[dropcap size=big]I[/dropcap]t seems like the developers behind Secrets of Raetikon–an Indiegogo campaign which failed its flexible funding goal but released eventually nevertheless–aimed to marry geometric visuals, strong sound design, and tactile gameplay into a tribal, edgy experience that both entertains players and sparks deeper thoughts, especially about our relationship with nature. An appealing package, to say the least.
Upon startup, the game immediately recommends using a gamepad (the convoluted kb+m keybindings back this up). It’s unclear why a game made for PC can’t cough up a reasonable control scheme, but I’ll admit the game feels fantastic on a controller. Players control a bird which swoops, dives, chirps, and grabs items in a series of fluid, organic movements. Just messing around in the game world is definitely a highlight.
Next comes one of the game’s big selling points: visuals. To be honest, building everything out of triangles strikes a confusing note as often as a beautiful one. I initially thought that eggs were supposed to be gems of some sort, while small animals like squirrels just look like blobs. Combined with a strong use of color, however, the game does achieve a rich, primitive feel. A surprise winner was sound design. Gamers are treated to a rich combination of natural sounds and a delicate soundtrack.
While not revolutionary, the Secrets of Raetikon succeeds at creating an atmosphere that is simultaneously unique, ominous, comforting, and enjoyable to explore. Unfortunately, a myriad of bugs and poorly-designed gameplay and story hobbles what might have been an excellent indie game.
On a purely fundamental level, the game was fairly confusing to learn and gameplay quickly became tedious. Minimalistic tutorials that are cleverly integrated into gameplay work well for this kind of game, but Secrets of Raetikon doesn’t quite seem to understand what players need to know. Frustrating gameplay doesn’t reward the steep learning curve, either. Forcing players to backtrack endlessly through the same maps is a recipe for losing interest. In another frustrating design choice, secret areas are hidden in places that can only be found by randomly colliding with every available game wall. And lastly, while I didn’t encounter any bugs during my time with the game, the forums are overflowing with tips for dealing with getting stuck in the environment and cheat-coding missing collectibles into existence that are vital to finishing the game. For such a tiny, repetitive game, I felt that Secrets of Raetikon should have been airtight–if it’s only going to do two or three things, it should do them just about perfectly. And it doesn’t.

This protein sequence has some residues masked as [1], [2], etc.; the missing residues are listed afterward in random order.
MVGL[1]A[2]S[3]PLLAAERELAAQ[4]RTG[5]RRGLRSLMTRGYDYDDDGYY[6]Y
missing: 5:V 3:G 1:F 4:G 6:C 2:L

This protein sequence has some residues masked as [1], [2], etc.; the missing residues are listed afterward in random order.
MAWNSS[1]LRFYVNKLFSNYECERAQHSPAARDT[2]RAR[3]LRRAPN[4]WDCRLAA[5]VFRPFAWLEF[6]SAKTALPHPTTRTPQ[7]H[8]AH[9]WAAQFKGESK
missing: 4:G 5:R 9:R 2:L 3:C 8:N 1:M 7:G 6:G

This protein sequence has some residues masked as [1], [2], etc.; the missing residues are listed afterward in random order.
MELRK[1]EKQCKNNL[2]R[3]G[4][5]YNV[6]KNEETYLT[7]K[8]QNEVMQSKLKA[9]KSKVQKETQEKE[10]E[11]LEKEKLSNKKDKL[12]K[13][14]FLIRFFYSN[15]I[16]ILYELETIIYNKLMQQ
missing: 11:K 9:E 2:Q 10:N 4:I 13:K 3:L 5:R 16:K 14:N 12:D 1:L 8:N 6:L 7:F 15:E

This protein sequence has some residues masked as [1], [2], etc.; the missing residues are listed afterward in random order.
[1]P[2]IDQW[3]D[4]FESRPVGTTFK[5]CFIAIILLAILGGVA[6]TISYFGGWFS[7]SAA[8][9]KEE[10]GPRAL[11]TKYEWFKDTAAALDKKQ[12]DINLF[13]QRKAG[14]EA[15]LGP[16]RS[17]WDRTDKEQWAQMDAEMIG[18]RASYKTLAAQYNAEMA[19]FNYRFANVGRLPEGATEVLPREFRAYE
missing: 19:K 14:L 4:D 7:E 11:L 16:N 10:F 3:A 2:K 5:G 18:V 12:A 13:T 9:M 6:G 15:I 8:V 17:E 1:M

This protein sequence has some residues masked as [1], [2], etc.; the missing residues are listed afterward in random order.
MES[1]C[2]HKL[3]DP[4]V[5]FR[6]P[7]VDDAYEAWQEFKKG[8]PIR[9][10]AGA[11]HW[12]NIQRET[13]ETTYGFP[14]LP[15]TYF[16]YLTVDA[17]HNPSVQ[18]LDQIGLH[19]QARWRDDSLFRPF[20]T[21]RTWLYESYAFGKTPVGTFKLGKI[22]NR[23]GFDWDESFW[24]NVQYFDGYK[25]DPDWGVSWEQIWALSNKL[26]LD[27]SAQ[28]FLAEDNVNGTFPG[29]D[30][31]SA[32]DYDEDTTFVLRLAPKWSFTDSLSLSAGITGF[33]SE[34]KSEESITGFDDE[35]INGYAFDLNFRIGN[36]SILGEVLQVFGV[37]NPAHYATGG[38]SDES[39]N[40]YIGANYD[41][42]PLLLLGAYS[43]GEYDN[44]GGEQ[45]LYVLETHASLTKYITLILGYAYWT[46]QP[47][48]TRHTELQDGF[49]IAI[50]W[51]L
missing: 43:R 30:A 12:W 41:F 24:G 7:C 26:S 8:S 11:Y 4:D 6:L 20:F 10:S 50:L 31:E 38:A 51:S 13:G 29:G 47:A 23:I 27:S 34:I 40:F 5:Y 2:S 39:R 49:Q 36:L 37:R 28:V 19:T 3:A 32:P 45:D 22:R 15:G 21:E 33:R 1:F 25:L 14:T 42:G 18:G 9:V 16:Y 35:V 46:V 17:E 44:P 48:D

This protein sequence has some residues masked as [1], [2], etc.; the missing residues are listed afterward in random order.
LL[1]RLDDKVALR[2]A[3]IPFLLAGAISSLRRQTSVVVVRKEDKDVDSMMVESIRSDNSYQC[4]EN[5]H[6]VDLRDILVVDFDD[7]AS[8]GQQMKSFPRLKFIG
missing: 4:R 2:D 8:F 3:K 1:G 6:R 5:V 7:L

But the most devastating issues of all are the problematic plot and theme that the devs–based on their responses to forum posts–seem to stand behind wholeheartedly. The mysticism Secrets of Raetikon tries so hard to achieve bends towards destruction and confusion, rather than beauty or transcendence, which seems fundamentally at odds with the game’s visual design and even gameplay style. I felt confused when I realized that the game wanted me to uproot trees and kill other animals for health. To me, the Venn Diagram of “People who will be drawn to this game’s style” and “People who enjoy killing hawks and lynxes by smashing them repeatedly against spiky objects” has no overlap. After coming to this conclusion, I proceeded to obey their “game rules” against my better judgment, hoping for ultimate success.
The ending, however, yanks the cover off a huge simmering cauldron of bitterness. It punishes you for engaging in the very behavior it coerced out of you to finish the game. The devs were most definitely “making a point”–I saw a dev on a forum confirm that the ending was intended to make you feel bad about the very way you played the game.
The only way to avoid participating in the behavior Secrets of Raetikon vilifies is by not playing the game. It feels like the Funny Games of gaming–a piece of media that mocks you for participating, but still hopes to pull you in through sheer charisma. But with weak gameplay and an only moderately successful visual style, in my opinion there isn’t enough excellence in this game to redeem the dirty tricks it plays. I would only recommend this game to those who are so deeply interested that they willing to push through the game, ignore the ending, and get some enjoyment out of the innovative control scheme and soundtrack.